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2013 Nissan Pathfinder
2013 Nissan Pathfinder
S FWD 4-Dr Sport Utility V6
$28,650
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2013 Nissan Pathfinder
2013 Nissan Pathfinder
S FWD 4-Dr Sport Utility V6
260hp
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2013 Nissan Pathfinder Specifications

Quick Glance:
Engine
3.5L V6Engine
Fuel economy City:
20 MPG
Fuel economy Highway:
26 MPG
Horsepower:
260 hp @ 6400rpm
Torque:
240 ft lb of torque @ 4400rpm
  • Air Conditioning
  • Power Windows
  • Power Locks
  • Power Seats (optional)
  • Steering Wheel Tilt
  • Cruise Control
  • Sunroof (optional)
  • ABS
  • Stabilizer Front
  • Stabilizer RearABS
  • Electronic Traction Control
  • Electronic Stability Control
  • Locking Differential (optional)
  • Limited Slip Differential (optional)
  • Airbag Driver
  • Airbag Passenger
  • Airbag Side Front
  • Airbag Side Rear (optional)
  • Radio
  • CD Player (optional)
  • CD Changer
  • DVD (optional)
  • Navigation (optional)
Vehicle
36,000 miles / 36 months
Powertrain
60,000 miles / 60 months
Corrosion
Unlimited miles / 60 months
Recall Date
12-31-1969:21:35:30
Component
AIR BAGS
Summary
Nissan is recalling certain model year 2013 Altima, LEAF, Pathfinder, Sentra, and Infiniti JX35 vehicles. Sensors within the passenger Occupant Detection System (ODS) may have been manufactured out of specification. This may cause the system to malfunction and permanently suppress the passenger airbag.
Consequences
If the vehicle is involved in a crash necessitating airbag deployment and the passenger airbag is suppressed, there may be an increased risk of personal injury.
Remedy
Nissan will notify owners, and dealers will inspect the ODS sensors and replace them as neccessary, free of charge. The recall began on May 6, 2013. Owners may contact Nissan Customer Service at 1-800-647-7261.
Potential Units Affected
82,038
Notes
Nissan North America, Inc.


Recall Date
12-31-1969:21:35:30
Component
SERVICE BRAKES
Summary
Nissan is recalling certain model year 2013 Pathfinder and Infiniti JX vehicles manufactured December 3, 2012, through January 29, 2013. The front brake torque member was improperly cast resulting in structural weakness. This can lead to premature failure and cracking.
Consequences
If the brake torque member fails, the brake caliper may move and contact the inside of the road wheel, resulting in reduced braking, increasing the risk of a crash.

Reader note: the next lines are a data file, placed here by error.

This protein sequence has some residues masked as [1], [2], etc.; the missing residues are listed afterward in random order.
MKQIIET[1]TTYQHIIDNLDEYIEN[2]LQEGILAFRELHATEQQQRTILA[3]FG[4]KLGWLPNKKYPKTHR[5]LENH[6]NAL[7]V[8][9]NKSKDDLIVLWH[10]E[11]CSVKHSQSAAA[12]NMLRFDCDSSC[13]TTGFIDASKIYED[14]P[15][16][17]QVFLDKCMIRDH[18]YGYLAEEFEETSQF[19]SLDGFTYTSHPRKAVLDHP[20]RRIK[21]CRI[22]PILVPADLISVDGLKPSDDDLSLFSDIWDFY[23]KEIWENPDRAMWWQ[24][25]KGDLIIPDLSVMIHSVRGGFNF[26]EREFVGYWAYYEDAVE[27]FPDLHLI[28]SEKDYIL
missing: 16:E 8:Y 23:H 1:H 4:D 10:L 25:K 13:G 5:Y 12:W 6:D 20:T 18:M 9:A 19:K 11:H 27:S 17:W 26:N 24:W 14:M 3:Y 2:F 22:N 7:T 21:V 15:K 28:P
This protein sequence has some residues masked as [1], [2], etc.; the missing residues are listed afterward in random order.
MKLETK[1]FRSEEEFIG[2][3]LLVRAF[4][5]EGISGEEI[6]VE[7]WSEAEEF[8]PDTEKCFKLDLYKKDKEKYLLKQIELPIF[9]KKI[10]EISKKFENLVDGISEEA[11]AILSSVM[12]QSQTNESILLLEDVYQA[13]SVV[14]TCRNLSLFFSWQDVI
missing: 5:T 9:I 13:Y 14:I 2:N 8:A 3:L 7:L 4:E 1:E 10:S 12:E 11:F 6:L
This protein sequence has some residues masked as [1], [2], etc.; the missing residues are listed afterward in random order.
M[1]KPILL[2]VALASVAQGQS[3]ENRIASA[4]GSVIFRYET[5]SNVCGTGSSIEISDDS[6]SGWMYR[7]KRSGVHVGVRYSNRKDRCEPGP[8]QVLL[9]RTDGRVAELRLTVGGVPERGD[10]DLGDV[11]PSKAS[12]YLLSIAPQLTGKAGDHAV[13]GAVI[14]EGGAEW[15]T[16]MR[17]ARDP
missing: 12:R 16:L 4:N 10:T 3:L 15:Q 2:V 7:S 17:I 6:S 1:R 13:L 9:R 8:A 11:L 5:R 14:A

Remedy
Nissan will notify owners, and dealers will inspect the manufacturing date of the torque members and replace them, as necessary, free of charge. The recall began on May 20, 2013. Owners may contact Nissan Customer Service at 1-800-647-7261.
Potential Units Affected
19,258
Notes
Nissan North America, Inc.


Recall Date
12-31-1969:21:35:31
Component
SERVICE BRAKES, HYDRAULIC:ANTILOCK
Summary
Nissan is recalling certain model year 2013-2014 Nissan Pathfinder vehicles manufactured April 18, 2012, through September 20, 2013; model year 2013 Infiniti JX35 vehicles manufactured September 15, 2011, through January 16, 2013; and model year 2014 Infiniti QX60 vehicles manufactured January 17, 2013, through September 20, 2013. In the affected vehicles, during light braking on rough roads, the antilock brake system (ABS) brake pressure output software may lead to an increase in stopping distance.
Consequences
The increased stopping distance may increase the risk of a crash.
Remedy
Nissan will notify owners, and dealers will reprogram the ABS, free of charge. The recall began on November 18, 2013. Owners may contact Nissan at 1-800-647-7261.
Potential Units Affected
151,695
Notes
Nissan North America, Inc.


Recall Date
12-31-1969:21:35:31
Component
ELECTRICAL SYSTEM: SOFTWARE
Summary
Nissan is recalling certain model year 2013-2014 Nissan Pathfinder vehicles manufactured April 18, 2012, through September 20, 2013; model year 2013 Infiniti JX35 vehicles manufactured September 15, 2011, through January 16, 2013; and model year 2014 Infiniti QX60 vehicles manufactured January 17, 2013, through September 20, 2013. In the affected vehicles, during light braking on rough roads, the antilock brake system (ABS) brake pressure output software may lead to an increase in stopping distance.
Consequences
The increased stopping distance may increase the risk of a crash.
Remedy
Nissan will notify owners, and dealers will reprogram the ABS, free of charge. The recall began on November 18, 2013. Owners may contact Nissan at 1-800-647-7261.
Potential Units Affected
151,695
Notes
Nissan North America, Inc.


Recall Date
12-31-1969:21:35:40
Component
AIR BAGS:FRONTAL
Summary